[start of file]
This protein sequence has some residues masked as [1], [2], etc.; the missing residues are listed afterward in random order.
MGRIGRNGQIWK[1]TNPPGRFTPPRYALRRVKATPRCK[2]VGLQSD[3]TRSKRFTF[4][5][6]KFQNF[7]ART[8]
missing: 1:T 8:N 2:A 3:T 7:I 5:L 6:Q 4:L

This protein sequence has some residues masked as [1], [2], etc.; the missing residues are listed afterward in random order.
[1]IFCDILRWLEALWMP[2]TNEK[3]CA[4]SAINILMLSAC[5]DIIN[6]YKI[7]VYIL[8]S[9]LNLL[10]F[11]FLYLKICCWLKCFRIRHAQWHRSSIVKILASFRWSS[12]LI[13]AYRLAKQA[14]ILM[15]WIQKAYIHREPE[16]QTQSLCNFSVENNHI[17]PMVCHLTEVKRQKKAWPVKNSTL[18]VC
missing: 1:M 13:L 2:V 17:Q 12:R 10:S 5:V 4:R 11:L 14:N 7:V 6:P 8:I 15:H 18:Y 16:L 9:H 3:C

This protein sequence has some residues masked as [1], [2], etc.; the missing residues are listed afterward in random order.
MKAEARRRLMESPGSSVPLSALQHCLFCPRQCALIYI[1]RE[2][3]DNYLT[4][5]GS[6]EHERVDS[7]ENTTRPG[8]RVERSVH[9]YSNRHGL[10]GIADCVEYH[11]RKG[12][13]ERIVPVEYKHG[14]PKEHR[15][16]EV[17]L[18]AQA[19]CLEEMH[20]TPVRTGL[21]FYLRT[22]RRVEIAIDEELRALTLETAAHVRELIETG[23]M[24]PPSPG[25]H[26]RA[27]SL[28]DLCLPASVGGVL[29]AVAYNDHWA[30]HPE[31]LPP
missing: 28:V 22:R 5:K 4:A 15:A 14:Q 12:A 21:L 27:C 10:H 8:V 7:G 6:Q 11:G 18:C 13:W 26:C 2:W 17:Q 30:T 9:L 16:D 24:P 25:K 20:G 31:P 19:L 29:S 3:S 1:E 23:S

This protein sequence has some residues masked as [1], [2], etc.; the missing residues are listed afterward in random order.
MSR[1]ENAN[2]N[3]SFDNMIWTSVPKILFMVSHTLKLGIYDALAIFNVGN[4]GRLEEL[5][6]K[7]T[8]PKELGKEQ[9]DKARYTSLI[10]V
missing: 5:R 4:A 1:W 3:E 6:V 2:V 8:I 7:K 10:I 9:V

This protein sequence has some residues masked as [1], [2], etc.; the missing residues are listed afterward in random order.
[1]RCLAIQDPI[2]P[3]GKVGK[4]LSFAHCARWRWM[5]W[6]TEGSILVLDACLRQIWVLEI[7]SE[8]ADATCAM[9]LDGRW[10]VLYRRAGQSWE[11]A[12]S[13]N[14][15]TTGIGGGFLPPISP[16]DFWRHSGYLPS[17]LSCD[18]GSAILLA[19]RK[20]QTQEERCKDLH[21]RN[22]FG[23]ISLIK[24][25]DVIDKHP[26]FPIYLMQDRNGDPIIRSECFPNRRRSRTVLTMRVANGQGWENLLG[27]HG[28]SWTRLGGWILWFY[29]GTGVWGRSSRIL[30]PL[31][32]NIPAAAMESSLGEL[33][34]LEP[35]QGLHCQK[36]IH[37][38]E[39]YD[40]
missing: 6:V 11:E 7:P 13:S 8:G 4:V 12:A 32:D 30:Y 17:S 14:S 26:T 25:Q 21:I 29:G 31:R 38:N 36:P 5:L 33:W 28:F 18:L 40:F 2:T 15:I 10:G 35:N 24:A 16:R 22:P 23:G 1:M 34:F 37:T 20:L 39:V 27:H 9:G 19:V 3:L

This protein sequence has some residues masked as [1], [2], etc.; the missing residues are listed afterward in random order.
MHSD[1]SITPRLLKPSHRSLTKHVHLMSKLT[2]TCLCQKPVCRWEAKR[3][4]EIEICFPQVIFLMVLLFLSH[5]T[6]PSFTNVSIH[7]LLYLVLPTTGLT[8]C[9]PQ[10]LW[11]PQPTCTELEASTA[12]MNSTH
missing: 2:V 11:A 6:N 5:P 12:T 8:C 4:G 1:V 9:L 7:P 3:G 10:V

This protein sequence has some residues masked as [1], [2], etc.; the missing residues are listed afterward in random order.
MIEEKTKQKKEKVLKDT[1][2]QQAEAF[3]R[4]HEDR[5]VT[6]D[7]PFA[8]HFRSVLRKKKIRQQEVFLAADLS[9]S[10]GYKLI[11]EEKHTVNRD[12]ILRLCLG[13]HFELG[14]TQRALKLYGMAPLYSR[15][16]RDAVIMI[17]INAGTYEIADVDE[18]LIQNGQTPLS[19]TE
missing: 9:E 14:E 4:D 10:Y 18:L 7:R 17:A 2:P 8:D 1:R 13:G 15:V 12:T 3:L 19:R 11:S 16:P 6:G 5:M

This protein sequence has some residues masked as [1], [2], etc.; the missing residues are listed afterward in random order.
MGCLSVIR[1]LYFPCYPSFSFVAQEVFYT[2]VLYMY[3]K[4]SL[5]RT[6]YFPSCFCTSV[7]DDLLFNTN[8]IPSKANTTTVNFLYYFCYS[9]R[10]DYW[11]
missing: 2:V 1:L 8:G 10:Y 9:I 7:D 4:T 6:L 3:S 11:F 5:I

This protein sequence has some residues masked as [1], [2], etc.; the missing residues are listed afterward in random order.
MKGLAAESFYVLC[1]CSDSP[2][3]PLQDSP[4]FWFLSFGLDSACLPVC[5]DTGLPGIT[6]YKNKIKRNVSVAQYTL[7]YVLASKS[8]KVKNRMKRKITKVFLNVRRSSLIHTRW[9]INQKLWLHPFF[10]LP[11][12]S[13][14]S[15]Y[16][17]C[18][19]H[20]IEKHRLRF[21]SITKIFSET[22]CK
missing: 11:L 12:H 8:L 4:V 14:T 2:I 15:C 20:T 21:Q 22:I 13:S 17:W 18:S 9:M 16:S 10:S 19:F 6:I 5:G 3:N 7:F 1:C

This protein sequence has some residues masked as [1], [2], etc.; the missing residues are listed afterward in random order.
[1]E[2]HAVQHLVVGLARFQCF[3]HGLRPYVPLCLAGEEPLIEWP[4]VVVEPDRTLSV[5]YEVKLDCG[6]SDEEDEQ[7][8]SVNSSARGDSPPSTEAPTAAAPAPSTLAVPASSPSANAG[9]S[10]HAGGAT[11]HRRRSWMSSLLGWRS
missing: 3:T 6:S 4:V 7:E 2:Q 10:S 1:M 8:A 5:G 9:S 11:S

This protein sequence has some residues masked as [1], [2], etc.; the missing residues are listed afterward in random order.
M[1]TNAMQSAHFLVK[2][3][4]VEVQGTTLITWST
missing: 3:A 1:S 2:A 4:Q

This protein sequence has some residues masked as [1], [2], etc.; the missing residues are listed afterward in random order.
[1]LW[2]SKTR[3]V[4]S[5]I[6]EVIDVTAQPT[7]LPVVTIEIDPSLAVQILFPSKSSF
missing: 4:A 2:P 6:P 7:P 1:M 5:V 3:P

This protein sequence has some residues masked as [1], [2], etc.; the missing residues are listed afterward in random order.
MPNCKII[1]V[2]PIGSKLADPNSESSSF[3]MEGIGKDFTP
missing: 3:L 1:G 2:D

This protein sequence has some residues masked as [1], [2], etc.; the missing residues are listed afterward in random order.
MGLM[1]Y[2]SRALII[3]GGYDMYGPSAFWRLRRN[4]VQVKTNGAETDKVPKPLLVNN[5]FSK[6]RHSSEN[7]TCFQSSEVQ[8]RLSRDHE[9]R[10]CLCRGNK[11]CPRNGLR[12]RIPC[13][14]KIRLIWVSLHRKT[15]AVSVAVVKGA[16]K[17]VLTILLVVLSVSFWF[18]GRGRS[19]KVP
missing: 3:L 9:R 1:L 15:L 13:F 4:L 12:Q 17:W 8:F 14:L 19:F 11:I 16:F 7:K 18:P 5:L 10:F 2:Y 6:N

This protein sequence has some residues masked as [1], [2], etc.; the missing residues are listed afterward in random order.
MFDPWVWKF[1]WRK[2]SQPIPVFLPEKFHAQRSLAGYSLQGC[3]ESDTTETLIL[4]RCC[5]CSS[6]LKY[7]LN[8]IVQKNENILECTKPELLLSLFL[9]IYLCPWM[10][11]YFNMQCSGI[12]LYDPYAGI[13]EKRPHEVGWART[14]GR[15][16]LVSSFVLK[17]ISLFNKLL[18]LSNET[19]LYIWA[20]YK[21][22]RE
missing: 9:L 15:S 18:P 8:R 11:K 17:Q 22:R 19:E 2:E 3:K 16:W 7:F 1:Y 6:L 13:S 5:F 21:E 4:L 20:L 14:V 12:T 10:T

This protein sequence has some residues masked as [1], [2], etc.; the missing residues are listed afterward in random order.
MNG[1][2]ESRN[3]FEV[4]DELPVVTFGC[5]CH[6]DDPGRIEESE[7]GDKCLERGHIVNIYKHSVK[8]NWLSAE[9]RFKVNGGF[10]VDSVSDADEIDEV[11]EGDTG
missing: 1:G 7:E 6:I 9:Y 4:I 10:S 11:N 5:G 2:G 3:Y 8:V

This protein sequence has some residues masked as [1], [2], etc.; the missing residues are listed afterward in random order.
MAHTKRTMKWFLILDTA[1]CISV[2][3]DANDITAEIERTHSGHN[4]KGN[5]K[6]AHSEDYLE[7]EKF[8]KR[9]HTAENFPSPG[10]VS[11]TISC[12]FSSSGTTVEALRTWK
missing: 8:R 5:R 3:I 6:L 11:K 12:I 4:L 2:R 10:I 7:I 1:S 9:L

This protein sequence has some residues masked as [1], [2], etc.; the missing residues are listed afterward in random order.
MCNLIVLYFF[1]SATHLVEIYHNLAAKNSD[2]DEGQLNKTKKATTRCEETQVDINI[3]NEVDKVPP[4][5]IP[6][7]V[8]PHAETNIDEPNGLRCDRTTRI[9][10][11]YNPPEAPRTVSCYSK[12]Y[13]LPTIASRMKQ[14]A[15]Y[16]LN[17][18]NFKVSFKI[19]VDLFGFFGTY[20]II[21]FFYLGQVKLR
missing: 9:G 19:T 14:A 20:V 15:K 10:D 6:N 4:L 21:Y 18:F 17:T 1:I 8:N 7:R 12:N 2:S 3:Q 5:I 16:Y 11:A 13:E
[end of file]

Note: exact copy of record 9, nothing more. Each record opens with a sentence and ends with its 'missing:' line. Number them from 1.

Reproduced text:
This protein sequence has some residues masked as [1], [2], etc.; the missing residues are listed afterward in random order.
MKGLAAESFYVLC[1]CSDSP[2][3]PLQDSP[4]FWFLSFGLDSACLPVC[5]DTGLPGIT[6]YKNKIKRNVSVAQYTL[7]YVLASKS[8]KVKNRMKRKITKVFLNVRRSSLIHTRW[9]INQKLWLHPFF[10]LP[11][12]S[13][14]S[15]Y[16][17]C[18][19]H[20]IEKHRLRF[21]SITKIFSET[22]CK
missing: 11:L 12:H 8:L 4:V 14:T 2:I 15:C 20:T 21:Q 22:I 13:S 17:W 18:S 9:M 16:S 10:S 19:F 6:I 5:G 3:N 7:F 1:C